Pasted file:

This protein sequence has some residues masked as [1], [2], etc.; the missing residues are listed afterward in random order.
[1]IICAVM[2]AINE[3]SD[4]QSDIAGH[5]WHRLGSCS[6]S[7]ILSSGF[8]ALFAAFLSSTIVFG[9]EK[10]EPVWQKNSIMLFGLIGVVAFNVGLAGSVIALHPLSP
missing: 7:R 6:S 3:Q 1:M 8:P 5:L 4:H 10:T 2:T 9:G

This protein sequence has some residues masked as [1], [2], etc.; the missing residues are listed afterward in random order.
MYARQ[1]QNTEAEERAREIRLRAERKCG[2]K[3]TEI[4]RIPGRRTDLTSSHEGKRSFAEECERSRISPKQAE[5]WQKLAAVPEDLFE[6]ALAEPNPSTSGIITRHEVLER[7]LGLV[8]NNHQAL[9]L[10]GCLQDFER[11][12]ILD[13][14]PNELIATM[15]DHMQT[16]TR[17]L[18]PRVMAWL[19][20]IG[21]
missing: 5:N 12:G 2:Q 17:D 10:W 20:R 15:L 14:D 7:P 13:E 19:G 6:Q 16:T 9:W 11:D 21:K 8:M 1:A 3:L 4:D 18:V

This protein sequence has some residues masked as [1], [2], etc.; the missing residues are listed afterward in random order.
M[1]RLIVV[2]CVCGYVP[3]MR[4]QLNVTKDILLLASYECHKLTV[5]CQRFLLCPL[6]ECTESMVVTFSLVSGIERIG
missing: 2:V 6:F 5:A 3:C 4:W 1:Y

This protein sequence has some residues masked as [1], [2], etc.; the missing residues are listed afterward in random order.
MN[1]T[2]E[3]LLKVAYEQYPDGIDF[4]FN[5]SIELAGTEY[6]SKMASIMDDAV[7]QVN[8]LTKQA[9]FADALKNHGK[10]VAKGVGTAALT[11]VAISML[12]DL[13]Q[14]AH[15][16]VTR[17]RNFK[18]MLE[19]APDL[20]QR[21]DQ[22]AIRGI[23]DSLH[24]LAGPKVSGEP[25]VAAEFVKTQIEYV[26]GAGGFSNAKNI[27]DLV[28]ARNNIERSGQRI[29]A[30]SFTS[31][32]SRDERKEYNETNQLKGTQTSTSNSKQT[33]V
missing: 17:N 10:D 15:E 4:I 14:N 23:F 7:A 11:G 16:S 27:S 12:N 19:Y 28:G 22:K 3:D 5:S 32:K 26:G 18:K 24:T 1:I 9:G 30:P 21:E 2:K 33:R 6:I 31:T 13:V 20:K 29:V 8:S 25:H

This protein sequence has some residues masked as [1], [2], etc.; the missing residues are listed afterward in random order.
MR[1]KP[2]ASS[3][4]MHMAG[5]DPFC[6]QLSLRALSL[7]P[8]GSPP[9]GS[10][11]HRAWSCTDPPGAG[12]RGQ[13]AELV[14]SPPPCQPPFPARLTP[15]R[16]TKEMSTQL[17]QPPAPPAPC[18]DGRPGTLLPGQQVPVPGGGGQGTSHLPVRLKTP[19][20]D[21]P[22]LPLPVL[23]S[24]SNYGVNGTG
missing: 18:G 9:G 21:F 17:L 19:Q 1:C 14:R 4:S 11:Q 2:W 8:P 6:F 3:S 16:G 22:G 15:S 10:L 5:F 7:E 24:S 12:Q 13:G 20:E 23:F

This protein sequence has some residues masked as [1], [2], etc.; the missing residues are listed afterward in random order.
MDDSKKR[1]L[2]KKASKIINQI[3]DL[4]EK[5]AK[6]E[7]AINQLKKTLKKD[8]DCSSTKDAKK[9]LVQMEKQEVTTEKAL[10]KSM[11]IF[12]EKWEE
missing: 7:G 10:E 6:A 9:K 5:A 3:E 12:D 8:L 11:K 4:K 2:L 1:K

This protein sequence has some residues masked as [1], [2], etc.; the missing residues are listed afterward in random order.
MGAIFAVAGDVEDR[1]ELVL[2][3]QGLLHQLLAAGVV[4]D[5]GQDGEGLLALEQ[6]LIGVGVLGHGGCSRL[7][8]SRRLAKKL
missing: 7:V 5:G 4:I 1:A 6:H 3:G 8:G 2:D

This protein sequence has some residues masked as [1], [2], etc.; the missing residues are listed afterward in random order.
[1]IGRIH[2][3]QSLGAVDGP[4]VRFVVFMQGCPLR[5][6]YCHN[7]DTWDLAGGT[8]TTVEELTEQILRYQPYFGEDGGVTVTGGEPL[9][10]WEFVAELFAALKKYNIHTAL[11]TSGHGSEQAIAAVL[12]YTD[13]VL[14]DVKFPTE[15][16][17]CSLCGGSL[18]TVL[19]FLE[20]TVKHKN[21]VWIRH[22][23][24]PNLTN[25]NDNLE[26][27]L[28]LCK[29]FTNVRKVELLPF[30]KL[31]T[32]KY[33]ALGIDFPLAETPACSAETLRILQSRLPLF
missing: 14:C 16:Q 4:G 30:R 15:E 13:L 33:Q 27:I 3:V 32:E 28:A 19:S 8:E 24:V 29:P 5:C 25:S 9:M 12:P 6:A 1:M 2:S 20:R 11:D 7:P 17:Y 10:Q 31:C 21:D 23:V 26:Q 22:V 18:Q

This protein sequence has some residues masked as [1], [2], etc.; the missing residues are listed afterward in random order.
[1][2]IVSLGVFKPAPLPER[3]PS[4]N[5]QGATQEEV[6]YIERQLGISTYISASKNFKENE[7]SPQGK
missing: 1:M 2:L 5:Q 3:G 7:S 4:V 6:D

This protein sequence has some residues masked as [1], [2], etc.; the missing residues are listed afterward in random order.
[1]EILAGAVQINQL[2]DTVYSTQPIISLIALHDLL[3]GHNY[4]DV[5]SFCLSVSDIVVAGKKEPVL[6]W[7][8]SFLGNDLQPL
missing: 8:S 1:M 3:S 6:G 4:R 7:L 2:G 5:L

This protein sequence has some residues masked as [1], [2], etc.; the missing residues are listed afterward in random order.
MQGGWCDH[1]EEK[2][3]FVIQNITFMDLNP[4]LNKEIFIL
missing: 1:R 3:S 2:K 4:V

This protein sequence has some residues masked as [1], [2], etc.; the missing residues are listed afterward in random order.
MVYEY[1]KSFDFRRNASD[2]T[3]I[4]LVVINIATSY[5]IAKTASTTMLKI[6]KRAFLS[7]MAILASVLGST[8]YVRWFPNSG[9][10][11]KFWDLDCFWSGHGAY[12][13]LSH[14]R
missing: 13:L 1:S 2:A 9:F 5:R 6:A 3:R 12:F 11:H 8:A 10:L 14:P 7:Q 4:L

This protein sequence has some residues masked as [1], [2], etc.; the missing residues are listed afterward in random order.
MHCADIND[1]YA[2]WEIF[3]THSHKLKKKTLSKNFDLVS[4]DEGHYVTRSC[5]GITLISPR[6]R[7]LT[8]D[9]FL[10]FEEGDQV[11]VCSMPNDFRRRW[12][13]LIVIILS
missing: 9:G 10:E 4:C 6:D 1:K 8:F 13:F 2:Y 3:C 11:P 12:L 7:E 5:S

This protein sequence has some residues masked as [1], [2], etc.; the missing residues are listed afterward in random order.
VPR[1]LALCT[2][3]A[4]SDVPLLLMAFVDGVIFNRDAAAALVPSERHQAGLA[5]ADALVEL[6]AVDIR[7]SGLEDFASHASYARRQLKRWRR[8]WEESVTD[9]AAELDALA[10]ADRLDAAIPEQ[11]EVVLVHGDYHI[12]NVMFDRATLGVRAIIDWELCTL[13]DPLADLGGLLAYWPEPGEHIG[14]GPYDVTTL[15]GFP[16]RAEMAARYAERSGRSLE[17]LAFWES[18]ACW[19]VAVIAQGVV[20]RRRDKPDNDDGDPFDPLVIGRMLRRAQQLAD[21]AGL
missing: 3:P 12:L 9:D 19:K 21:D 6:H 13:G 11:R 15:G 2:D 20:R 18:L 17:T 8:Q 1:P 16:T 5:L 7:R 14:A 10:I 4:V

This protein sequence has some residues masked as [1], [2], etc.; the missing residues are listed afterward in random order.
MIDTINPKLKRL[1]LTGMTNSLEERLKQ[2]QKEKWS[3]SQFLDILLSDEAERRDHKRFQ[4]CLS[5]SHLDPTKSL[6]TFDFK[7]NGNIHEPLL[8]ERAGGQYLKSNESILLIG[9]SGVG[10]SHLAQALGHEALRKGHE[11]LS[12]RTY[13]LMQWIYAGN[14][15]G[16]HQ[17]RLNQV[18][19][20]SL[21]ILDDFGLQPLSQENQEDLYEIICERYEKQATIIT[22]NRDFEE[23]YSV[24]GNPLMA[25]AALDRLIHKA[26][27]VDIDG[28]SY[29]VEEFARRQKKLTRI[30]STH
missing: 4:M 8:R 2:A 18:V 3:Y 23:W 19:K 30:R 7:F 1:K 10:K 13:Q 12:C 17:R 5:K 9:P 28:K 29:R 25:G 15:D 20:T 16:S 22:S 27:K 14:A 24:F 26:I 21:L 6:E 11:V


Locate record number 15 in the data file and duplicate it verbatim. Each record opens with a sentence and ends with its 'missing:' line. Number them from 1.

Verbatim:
This protein sequence has some residues masked as [1], [2], etc.; the missing residues are listed afterward in random order.
MIDTINPKLKRL[1]LTGMTNSLEERLKQ[2]QKEKWS[3]SQFLDILLSDEAERRDHKRFQ[4]CLS[5]SHLDPTKSL[6]TFDFK[7]NGNIHEPLL[8]ERAGGQYLKSNESILLIG[9]SGVG[10]SHLAQALGHEALRKGHE[11]LS[12]RTY[13]LMQWIYAGN[14][15]G[16]HQ[17]RLNQV[18][19][20]SL[21]ILDDFGLQPLSQENQEDLYEIICERYEKQATIIT[22]NRDFEE[23]YSV[24]GNPLMA[25]AALDRLIHKA[26][27]VDIDG[28]SY[29]VEEFARRQKKLTRI[30]STH
missing: 4:M 8:R 2:A 18:V 3:Y 23:W 19:K 30:R 7:F 1:K 10:K 13:Q 12:C 17:R 5:K 9:P 28:K 29:R 25:G 15:D 20:T 16:S 22:S 27:K 14:A 24:F 26:I 21:L 6:E 11:V